Health and Social Services Minister Glen Abernethy, also responsible for the Public Utilities Board. Not much good to say on the health file, except there is a shiny new hospital being built in Yellowknife that we're told is on budget. Abernethy needs to back up his words with actions.

Some ministers that have caught News/North's eye for performing well, or at least not walking into too many walls: Minister of Municipal and Community Affairs Caroline Cochrane, who is also tasked with status of women and homelessness; Finance Minister Robert C. McLeod; and Premier Bob McLeod, who while at times looks more like a committee chair than a premier, does run the place with a steady hand.

So is it time for a change? Should the existing cabinet be given a mandate to move forward? While there are certainly some very skilled and outspoken regular MLAs, others are not.

And those whose names you regularly see and hear in the media are dragging some special interest and political affiliation baggage with them that might not be a good fit in cabinet.

So before you strive for change, please consider the alternatives.

Decolonization will be long, expensive process
Nunavut/News North - Monday, September 25, 2017

This month, Nunavut Tunngavik Inc. presented a commissioned report detailing the lost wages from the territorial and federal governments' failure to implement Article 23 of the Nunavut Agreement, which calls for government staffing ratios to match that of the population.

Nunavut is 84 per cent Inuit but Inuit make up only 50 per cent of Government of Nunavut employees. The federal government sits at only 41 per cent.

The new report updates one from 2003, which noted that Inuit employment had fallen from 1999 levels of 45 per cent down to 42 per cent in 2002.

That year, the Nunavut government and NTI agreed to a target ratio of 85 per cent Inuit employment for public service employees in Nunavut. A doubling of the 2002 ratio was ambitious.

A review of the Nunavut government's own Inuit employment statistics, available for anyone to read on its website, shows the Inuit employment ratio surged to 50 per cent within a few years but has been stalled at that 50 per cent level for the past decade.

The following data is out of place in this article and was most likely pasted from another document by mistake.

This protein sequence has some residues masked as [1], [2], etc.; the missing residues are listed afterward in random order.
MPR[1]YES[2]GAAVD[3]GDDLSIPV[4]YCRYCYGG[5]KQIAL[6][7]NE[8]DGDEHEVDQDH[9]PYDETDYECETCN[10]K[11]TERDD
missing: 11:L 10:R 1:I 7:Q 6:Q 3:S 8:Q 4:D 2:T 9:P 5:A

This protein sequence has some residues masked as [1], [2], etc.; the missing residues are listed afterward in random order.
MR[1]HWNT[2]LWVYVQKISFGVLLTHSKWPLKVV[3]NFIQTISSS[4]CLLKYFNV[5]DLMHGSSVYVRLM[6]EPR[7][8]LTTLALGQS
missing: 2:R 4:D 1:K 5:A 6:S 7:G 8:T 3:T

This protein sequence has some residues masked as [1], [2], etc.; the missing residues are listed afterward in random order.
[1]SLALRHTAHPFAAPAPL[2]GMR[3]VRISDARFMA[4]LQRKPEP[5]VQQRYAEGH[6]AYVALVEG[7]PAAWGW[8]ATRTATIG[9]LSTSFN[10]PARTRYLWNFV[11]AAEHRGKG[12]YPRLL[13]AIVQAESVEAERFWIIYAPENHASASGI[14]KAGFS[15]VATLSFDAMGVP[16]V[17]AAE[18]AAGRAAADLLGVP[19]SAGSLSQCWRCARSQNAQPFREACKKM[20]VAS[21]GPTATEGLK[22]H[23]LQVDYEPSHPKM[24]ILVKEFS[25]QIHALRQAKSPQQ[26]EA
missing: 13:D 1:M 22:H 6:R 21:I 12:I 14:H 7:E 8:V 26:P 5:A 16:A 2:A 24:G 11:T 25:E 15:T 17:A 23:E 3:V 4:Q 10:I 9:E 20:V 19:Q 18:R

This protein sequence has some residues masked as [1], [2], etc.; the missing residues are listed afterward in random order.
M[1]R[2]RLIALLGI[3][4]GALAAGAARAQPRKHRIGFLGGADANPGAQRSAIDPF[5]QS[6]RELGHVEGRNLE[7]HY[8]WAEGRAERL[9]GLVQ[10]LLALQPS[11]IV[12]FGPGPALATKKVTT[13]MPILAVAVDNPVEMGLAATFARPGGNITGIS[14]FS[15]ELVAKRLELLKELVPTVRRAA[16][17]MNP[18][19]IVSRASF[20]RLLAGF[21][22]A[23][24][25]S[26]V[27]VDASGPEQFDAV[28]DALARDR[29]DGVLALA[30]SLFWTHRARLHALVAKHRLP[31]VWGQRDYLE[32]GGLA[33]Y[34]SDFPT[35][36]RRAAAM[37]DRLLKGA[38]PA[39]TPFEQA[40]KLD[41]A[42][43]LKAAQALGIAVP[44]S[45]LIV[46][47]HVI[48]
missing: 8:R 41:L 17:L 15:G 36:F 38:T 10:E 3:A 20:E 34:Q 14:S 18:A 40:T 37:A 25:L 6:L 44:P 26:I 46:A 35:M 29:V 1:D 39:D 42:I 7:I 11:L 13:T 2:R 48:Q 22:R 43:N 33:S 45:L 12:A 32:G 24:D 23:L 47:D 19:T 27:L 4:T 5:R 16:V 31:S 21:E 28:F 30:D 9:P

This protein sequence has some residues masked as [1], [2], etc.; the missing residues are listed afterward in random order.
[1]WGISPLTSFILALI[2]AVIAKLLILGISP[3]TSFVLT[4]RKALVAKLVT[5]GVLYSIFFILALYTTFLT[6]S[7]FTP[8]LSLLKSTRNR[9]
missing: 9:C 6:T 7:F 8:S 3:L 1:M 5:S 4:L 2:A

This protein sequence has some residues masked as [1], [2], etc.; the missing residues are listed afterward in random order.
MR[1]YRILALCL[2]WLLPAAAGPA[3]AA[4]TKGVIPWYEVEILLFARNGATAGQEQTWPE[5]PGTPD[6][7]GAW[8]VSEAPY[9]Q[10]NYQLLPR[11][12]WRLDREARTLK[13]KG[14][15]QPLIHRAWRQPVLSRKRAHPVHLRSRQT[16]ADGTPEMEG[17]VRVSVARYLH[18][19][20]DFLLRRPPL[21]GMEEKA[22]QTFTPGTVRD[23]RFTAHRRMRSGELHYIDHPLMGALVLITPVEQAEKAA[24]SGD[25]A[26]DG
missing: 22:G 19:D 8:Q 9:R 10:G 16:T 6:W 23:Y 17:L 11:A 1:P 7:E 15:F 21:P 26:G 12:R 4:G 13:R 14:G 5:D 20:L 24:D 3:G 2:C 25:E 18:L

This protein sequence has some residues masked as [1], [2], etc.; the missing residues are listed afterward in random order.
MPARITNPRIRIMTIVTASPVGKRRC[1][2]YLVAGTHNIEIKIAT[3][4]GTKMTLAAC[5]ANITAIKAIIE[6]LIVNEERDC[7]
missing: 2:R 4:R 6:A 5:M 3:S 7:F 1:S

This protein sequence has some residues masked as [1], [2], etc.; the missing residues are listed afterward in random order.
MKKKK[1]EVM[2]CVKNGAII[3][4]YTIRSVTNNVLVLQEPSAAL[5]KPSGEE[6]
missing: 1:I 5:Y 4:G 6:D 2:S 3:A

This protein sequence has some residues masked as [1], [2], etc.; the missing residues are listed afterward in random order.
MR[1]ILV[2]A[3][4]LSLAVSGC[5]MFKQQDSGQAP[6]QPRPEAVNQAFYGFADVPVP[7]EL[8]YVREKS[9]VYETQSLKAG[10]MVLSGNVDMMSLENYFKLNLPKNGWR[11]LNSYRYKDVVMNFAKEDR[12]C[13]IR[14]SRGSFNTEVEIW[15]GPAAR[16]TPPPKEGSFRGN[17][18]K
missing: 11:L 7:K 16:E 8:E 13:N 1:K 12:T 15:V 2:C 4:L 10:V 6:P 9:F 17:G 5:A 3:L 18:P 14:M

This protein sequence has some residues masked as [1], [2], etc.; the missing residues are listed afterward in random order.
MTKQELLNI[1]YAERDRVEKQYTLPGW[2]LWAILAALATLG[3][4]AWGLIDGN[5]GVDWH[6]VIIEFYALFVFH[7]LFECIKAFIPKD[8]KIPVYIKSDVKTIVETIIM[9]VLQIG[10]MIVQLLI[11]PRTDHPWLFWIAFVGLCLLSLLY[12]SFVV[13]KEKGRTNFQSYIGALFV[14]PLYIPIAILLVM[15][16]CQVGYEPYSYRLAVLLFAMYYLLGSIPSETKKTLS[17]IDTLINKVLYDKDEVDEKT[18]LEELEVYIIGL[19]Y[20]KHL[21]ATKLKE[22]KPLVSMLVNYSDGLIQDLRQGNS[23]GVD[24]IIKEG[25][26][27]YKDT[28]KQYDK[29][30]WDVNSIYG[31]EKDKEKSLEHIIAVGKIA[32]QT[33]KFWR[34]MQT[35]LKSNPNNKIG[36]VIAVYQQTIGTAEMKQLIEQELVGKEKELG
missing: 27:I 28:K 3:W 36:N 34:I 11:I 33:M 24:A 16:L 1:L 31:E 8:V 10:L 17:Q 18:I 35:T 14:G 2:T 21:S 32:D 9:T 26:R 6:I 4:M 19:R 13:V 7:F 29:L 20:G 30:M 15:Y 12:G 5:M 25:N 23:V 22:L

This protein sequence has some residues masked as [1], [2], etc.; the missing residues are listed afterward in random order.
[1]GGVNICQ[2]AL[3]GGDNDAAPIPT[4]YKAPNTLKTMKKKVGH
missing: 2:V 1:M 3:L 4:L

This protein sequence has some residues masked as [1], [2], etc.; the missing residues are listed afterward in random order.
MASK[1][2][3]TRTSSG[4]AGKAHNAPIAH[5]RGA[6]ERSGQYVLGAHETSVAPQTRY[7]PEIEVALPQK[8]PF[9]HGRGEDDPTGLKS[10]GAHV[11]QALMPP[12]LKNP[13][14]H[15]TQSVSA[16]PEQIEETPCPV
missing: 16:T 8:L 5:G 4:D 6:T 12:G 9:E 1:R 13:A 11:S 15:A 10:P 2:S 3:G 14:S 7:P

It's no wonder NTI sued the federal and territorial governments for $1 billion, eventually settling for $255 million. But perhaps NTI's new president (new since the settlement, anyway) is gearing up to fight for the rest, as $255 million won't go very far to train Inuit to take government jobs.

Premier Peter Taptuna touts the Nunavut government's success in doubling the number of Inuit working in the public service, but they have also hired a non-Inuit employee every time they've hired an Inuk. The size of government has certainly grown but not the percentage of Inuit employees.

Nunavummiut are fed up. It should be no surprise that MLAs, reflecting the mood, rejected the government's last-ditch effort to make amendments to the Education Act and the Inuit Language Protection Act that would have relaxed timelines for language instruction in Inuktitut. The government is not hiring enough teachers who can teach Inuktitut to meet its own standards within the promised timeline, and Nunavummiut have heard enough excuses.

It will take a tremendous effort, and a substantial investment to achieve true parity, if that can ever happen. Where will these teachers come from? How do you train non-Inuit teachers to teach in Inuktitut if they stay a year, two, or three?

Housing, Environment, and Community and Government Services are all sitting well below 50 per cent Inuit employment. Education and Health, surprisingly, are actually fairly average by the government's standards.

The government is top-heavy with non-Inuit, who take up the upper management and professional roles. It's no wonder the government is investing in programs to train Inuit managers and professionals.

This top-down approach to government is a Western model that needs to be considered in any decolonization efforts.

In order to achieve parity, a Nunavut government must fully immerse itself in Inuit culture and traditions. This will remain a sticking point if education levels and cultural confidence don't grow.

Which leads us back to NTI. The government either doesn't have the money, the capacity, or the interest to get serious about training Inuit for the future of Nunavut's bureaucracy. It's time for NTI to push even harder, and aim for that $1 billion mark again.

It's going to take that amount - or more - to do this right, before Inuit language and culture disappear.